To pee or not to pee, that is the question. Whether ‘suffer the pains and discomfort of a full bladder or to choose a public place in which to expel, thus displaying one’s genitalia for all to see. On a casual day, travelling around the streets and roads of India, our eyes cross the unhealthy […]
To pee or not to pee, that is the question. Whether ‘suffer the pains and discomfort of a full bladder or to choose a public place in which to expel, thus displaying one’s genitalia for all to see. On a casual day, travelling around the streets and roads of India, our eyes cross the unhealthy activity of a man facing his head towards the wall trying to release himself of the biggest pressure ever to control. Yes, this post is talking about peeing!
The men in India are none too shy to unzip their trousers, pulling out their ding-dong and then shooting a straight stream of urine into the nearest gutter or patch of grass or the wall of the public hospital. We see it all the time: taxi drivers standing beside their unsafely parked cars, as well as nicely suited men next to their gleaming BMWs, with their back to the road. No matter how disgusting you feel after having such a disastrous look, they add it more to this by smiling to you as nothing has happenned. That smile makes you feel ashamed for looking at him.This might seem overstated but this is the gross reality, my friends.
They say, the people in the government, that there is a fine for it, for peeing on the wall. They are correct, it is fine for them. But it will not be rare to find a police man commiting the same offence. I am not sure if the men involved in such activities find it amusing to look at women, smile and pee showing off their private parts as if it gives them a mental pleasure. Awful it is.
This business of peeing in public has become a huge problem for our society. Not only it is the question of one’s ethics, but also poses a danger to the sanitation of the environment. While the Government’s sanitation and toilets initiative is on a roll since years, the agenda ever since has been to create some toilets but not behavioral change. Implementation of any such programme is aimed towards bringing a change in the behaviour of the people, thus trying to change the habits.
In this situation, it can be agreed upon that the root problem in the country is the age-old practice of defecating and peeing outside in open. Women and men, in villages, both have done it! Having its roots in villages, there are many houses in villages which do not have toilets. This same attitude transfers to the cities, along with the rural migrants.
And while the government works towards building more toilets in every household street in India, targeting the psychology is very important for creating socially acceptable behavior in this regard. There are two problems: lack of public toilets in India and lack of an attitude towards not peeing in public. As we all tend to blame the governmental authorities for the first, the public is to be blamed for the latter. No matter what it does to you or how uncontrollable it you are not entitled to do it in open.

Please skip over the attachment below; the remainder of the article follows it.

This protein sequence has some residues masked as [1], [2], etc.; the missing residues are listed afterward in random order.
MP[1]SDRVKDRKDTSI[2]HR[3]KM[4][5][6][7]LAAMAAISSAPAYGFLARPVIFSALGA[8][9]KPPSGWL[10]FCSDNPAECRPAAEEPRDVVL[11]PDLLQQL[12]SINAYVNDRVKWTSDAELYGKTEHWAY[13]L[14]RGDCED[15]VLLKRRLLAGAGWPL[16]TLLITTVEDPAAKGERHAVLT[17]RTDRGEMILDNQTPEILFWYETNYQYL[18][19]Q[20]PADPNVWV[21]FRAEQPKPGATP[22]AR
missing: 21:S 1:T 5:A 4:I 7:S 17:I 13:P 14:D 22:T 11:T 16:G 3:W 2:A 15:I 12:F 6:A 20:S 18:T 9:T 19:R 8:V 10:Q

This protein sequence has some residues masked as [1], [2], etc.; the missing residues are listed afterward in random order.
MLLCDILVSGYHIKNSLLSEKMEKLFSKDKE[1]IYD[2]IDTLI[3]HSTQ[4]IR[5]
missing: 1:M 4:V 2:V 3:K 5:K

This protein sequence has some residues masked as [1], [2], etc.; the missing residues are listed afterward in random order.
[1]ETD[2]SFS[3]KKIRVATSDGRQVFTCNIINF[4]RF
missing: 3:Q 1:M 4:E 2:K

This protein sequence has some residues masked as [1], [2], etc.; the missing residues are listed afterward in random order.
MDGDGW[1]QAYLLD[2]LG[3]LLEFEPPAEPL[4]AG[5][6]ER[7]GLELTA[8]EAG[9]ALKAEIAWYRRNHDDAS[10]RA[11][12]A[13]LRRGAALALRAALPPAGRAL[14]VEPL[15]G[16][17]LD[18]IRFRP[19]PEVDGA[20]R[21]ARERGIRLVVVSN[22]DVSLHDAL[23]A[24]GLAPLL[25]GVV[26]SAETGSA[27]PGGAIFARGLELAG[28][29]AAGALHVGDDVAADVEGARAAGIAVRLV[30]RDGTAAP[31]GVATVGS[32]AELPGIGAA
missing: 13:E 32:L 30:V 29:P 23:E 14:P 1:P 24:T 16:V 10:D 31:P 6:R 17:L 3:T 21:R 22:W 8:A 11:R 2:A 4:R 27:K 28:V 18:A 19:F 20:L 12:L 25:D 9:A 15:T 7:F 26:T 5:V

Also, urinating in public places leave stains of yellow colour with untolerable smell. Thereby, making the environment filthy and dirty. Living in such unhygienic conditions promotes the spreading of life-taking diseases like dengue, malaria, cholera etc. These places attract flies and mosquitoes, which then act as a carrier of such diseases.
Surely, there need to be more and more public toilets in India. At regular distances, there must be public toilets for both men and women. Public toilets at proper places will make the people to use them. It will ensure proper sanitation of the area, keeping it away from diseases. It is the responsibility of the government to build and maintain clean toilets at regular distances, and then it is the duty of the citizens to use them.
Each year nearly 20 million people are starting to use a toilet – breaking the inter-generational habit that was taught to them as toddlers. Some NGOs and companies are also responsible for this number. Sulabh Shauchalayas have opened many public toilets, although these are paid toilets. But the good thing is that this initiative is providing services to many people, which earlier were provided by the walls of any random building. There are other NGOs which have taken the initiative of building toilets in villages and spread awareness among the people about why they should use the toilets.
Do we really want to live in such conditions? Of course not! It’s also important that government should keep a check on the people who facate on public walls. Other than economic reforms, public hygiene should also be an area of concern for the benefits of the people. It’s high time now that we should leave this age-old practice of peeing in the open and be the responsible citizens of our country.